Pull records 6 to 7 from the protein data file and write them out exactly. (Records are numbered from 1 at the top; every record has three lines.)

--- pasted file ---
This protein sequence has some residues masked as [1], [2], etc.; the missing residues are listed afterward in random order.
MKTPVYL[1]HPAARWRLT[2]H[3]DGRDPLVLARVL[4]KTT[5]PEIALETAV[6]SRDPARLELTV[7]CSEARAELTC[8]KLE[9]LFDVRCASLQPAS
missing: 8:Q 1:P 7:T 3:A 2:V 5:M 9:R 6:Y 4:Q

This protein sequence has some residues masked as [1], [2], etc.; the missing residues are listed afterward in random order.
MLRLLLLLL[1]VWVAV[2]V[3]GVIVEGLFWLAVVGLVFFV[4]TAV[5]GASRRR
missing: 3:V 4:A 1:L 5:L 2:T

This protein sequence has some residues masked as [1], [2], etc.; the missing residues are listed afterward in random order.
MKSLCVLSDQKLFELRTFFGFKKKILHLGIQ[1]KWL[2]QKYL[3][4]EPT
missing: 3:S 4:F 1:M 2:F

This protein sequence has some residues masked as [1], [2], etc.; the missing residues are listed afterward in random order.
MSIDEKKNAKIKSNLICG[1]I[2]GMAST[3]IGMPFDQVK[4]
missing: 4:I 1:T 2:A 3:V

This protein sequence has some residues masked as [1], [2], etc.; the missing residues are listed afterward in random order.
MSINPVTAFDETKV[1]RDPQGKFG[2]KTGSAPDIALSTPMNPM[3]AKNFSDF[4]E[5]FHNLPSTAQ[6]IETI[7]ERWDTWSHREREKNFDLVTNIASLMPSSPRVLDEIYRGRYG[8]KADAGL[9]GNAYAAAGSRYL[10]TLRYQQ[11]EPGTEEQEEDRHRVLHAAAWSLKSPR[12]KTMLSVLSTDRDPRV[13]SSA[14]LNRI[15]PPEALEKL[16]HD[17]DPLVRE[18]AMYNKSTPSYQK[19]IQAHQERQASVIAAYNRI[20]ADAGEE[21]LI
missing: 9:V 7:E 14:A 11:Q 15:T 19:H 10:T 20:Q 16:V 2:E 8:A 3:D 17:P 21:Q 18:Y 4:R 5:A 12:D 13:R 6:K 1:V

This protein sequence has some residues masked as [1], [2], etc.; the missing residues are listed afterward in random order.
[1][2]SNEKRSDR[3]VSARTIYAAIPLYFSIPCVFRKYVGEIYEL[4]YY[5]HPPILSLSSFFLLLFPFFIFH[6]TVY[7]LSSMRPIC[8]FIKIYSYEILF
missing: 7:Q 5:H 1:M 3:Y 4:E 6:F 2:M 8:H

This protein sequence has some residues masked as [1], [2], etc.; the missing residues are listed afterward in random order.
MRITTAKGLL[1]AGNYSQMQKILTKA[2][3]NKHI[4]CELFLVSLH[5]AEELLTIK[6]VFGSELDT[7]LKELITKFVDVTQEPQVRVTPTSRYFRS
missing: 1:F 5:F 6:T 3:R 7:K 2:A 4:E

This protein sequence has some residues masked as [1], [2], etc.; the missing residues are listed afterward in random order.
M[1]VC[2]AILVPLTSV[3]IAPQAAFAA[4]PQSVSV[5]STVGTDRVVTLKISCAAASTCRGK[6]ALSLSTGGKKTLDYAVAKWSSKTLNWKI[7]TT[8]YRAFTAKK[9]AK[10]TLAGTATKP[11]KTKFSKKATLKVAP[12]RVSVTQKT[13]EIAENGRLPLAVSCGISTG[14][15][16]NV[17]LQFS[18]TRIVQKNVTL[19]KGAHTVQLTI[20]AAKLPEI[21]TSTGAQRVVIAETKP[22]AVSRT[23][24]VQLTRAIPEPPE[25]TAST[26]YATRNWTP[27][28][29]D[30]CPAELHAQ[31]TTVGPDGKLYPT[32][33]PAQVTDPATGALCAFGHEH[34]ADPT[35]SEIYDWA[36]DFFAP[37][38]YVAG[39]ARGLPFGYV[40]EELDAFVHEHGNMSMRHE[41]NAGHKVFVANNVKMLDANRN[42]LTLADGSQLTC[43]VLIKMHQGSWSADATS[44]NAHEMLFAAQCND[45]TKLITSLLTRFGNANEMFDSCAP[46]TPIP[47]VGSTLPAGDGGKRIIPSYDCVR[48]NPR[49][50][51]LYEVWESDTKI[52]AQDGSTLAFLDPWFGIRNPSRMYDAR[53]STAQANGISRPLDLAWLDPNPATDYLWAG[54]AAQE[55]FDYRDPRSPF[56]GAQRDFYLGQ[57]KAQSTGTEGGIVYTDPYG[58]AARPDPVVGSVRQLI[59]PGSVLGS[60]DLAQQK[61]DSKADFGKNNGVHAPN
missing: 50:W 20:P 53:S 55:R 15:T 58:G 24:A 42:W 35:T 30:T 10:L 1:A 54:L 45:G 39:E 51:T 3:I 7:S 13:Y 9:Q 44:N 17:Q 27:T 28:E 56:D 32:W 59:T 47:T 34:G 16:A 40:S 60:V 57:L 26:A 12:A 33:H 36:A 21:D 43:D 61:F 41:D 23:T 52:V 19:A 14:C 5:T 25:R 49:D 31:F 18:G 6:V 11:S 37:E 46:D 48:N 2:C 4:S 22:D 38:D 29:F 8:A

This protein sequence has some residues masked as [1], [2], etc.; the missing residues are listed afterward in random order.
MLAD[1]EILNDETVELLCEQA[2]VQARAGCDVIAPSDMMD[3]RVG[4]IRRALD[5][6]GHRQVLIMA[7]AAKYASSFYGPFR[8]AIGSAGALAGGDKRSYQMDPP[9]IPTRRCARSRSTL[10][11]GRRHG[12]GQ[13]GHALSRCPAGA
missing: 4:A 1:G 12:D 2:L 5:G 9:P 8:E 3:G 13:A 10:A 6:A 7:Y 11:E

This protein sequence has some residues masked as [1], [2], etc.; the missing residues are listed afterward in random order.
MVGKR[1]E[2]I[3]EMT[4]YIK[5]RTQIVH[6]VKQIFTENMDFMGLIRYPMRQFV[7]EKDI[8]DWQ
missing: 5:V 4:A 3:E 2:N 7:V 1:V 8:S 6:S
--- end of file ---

This protein sequence has some residues masked as [1], [2], etc.; the missing residues are listed afterward in random order.
[1][2]SNEKRSDR[3]VSARTIYAAIPLYFSIPCVFRKYVGEIYEL[4]YY[5]HPPILSLSSFFLLLFPFFIFH[6]TVY[7]LSSMRPIC[8]FIKIYSYEILF
missing: 7:Q 5:H 1:M 3:Y 4:E 6:F 2:M 8:H

This protein sequence has some residues masked as [1], [2], etc.; the missing residues are listed afterward in random order.
MRITTAKGLL[1]AGNYSQMQKILTKA[2][3]NKHI[4]CELFLVSLH[5]AEELLTIK[6]VFGSELDT[7]LKELITKFVDVTQEPQVRVTPTSRYFRS
missing: 1:F 5:F 6:T 3:R 7:K 2:A 4:E